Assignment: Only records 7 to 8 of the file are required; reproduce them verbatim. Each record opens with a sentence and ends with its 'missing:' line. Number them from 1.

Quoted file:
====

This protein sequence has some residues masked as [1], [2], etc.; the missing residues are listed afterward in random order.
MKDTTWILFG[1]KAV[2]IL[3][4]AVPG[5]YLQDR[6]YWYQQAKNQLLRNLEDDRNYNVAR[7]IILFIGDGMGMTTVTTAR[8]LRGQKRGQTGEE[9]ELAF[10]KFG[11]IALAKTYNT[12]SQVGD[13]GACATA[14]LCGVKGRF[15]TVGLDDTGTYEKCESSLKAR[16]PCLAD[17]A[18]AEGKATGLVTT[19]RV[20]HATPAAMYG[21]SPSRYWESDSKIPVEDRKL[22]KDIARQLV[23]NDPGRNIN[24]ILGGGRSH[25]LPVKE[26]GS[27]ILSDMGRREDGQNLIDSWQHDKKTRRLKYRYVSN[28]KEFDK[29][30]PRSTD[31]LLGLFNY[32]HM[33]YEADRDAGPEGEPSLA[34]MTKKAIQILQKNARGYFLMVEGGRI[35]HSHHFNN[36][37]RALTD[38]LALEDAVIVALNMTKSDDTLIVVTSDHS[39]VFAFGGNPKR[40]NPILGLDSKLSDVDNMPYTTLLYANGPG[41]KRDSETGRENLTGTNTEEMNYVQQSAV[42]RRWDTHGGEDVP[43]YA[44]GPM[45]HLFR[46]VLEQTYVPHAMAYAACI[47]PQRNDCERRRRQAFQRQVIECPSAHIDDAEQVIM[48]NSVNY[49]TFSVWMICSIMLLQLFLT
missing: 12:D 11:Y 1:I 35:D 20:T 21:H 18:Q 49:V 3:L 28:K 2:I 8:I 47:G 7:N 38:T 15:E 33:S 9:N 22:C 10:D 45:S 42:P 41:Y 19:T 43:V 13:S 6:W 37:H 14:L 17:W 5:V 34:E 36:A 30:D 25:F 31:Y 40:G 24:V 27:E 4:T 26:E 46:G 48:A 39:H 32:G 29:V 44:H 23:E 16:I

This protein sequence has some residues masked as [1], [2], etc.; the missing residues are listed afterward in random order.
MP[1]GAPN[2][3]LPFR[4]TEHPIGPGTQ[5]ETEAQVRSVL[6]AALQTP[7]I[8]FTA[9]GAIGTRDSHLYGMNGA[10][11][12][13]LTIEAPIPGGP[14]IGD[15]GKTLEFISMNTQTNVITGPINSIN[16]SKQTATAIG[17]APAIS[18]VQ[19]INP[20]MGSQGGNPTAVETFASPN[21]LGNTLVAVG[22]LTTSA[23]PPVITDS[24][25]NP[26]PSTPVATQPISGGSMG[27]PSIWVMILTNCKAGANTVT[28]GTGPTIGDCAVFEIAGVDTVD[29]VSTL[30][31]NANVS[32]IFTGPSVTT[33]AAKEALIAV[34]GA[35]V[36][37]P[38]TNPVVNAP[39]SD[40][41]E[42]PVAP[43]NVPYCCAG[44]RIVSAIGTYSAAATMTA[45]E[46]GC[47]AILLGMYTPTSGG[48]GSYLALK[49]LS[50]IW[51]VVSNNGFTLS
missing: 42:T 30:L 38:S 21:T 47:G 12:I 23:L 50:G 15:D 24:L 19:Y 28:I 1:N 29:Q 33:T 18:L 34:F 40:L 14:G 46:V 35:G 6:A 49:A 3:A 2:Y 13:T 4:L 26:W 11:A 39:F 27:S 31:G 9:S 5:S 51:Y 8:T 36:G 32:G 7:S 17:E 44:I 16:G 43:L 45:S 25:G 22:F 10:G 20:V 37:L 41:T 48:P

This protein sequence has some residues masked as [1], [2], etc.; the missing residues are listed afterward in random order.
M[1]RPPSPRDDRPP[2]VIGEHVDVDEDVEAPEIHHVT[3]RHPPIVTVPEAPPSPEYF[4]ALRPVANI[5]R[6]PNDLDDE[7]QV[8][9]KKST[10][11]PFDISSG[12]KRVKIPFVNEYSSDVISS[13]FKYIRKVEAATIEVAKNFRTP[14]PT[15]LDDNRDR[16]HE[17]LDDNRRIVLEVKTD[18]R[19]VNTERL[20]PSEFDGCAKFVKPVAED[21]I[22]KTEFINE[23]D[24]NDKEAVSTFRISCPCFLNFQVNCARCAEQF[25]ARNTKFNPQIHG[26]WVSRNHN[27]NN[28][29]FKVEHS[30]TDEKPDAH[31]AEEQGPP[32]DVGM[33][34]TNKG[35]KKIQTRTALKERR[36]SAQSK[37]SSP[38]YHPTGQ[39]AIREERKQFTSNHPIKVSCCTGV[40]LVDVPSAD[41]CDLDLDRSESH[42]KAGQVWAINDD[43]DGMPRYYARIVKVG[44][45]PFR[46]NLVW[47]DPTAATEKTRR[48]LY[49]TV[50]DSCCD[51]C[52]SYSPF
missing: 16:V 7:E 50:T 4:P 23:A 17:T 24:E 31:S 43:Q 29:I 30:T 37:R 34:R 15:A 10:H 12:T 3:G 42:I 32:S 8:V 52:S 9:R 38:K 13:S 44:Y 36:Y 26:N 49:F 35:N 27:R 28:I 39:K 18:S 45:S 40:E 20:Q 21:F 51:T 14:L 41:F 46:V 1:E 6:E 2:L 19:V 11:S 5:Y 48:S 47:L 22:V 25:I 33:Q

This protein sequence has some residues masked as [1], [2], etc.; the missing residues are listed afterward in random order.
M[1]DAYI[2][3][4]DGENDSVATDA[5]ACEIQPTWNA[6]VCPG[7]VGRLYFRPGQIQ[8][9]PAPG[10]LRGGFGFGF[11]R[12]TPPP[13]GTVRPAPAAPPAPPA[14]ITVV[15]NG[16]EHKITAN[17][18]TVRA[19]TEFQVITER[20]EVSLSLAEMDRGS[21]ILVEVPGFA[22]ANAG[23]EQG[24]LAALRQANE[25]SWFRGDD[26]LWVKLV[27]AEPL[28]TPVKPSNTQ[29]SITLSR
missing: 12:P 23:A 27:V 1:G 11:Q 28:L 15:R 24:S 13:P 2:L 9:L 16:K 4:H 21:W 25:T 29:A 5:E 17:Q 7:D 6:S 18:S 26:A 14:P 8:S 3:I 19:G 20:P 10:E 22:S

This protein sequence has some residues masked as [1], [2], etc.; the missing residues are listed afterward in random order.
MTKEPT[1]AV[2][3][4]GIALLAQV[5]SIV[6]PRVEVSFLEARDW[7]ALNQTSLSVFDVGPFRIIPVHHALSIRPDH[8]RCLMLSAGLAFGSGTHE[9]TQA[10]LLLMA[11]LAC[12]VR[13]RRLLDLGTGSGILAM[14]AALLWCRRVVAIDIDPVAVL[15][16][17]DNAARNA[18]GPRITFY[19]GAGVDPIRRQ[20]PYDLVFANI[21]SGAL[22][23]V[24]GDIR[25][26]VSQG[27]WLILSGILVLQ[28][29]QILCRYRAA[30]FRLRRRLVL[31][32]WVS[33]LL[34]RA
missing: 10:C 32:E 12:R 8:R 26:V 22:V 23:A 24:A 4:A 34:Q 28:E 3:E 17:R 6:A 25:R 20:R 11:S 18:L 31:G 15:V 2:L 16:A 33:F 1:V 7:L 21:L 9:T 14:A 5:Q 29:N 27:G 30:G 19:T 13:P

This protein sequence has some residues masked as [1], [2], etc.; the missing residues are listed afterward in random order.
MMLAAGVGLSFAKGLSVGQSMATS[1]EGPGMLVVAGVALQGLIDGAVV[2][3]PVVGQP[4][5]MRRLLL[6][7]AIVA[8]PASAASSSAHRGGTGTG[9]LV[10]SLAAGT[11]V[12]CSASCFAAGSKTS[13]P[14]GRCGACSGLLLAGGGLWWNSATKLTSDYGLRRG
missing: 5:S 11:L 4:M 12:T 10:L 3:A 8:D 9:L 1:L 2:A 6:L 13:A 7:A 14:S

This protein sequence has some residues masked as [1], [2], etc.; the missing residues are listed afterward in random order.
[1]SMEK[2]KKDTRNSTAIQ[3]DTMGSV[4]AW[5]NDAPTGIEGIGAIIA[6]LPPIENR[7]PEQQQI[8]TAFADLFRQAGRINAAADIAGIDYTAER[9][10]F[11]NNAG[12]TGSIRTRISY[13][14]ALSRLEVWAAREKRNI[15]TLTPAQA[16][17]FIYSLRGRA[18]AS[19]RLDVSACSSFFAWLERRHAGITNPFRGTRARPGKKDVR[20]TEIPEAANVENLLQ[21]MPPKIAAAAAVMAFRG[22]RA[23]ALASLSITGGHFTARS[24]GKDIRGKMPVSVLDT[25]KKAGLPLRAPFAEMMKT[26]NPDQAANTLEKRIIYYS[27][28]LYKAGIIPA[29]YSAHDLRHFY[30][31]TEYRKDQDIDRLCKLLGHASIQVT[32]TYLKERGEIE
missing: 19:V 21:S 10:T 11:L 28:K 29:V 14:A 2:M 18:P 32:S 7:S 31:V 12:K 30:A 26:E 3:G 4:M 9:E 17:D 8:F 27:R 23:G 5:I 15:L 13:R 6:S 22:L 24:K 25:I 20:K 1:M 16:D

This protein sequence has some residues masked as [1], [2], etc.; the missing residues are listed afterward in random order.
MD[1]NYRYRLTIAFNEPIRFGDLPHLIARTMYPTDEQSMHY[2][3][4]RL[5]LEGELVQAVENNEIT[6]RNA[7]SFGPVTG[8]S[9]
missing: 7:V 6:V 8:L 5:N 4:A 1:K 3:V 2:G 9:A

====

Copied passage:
This protein sequence has some residues masked as [1], [2], etc.; the missing residues are listed afterward in random order.
[1]SMEK[2]KKDTRNSTAIQ[3]DTMGSV[4]AW[5]NDAPTGIEGIGAIIA[6]LPPIENR[7]PEQQQI[8]TAFADLFRQAGRINAAADIAGIDYTAER[9][10]F[11]NNAG[12]TGSIRTRISY[13][14]ALSRLEVWAAREKRNI[15]TLTPAQA[16][17]FIYSLRGRA[18]AS[19]RLDVSACSSFFAWLERRHAGITNPFRGTRARPGKKDVR[20]TEIPEAANVENLLQ[21]MPPKIAAAAAVMAFRG[22]RA[23]ALASLSITGGHFTARS[24]GKDIRGKMPVSVLDT[25]KKAGLPLRAPFAEMMKT[26]NPDQAANTLEKRIIYYS[27][28]LYKAGIIPA[29]YSAHDLRHFY[30][31]TEYRKDQDIDRLCKLLGHASIQVT[32]TYLKERGEIE
missing: 19:V 21:S 10:T 11:L 28:K 29:V 14:A 2:M 18:P 32:S 7:S 31:V 12:K 30:A 26:E 3:G 4:M 9:E 17:D 8:F 27:R 23:G 5:I 15:L 13:R 6:S 22:L 24:K 25:I 20:K 1:M 16:D

This protein sequence has some residues masked as [1], [2], etc.; the missing residues are listed afterward in random order.
MD[1]NYRYRLTIAFNEPIRFGDLPHLIARTMYPTDEQSMHY[2][3][4]RL[5]LEGELVQAVENNEIT[6]RNA[7]SFGPVTG[8]S[9]
missing: 7:V 6:V 8:L 5:N 4:A 1:K 3:V 2:G 9:A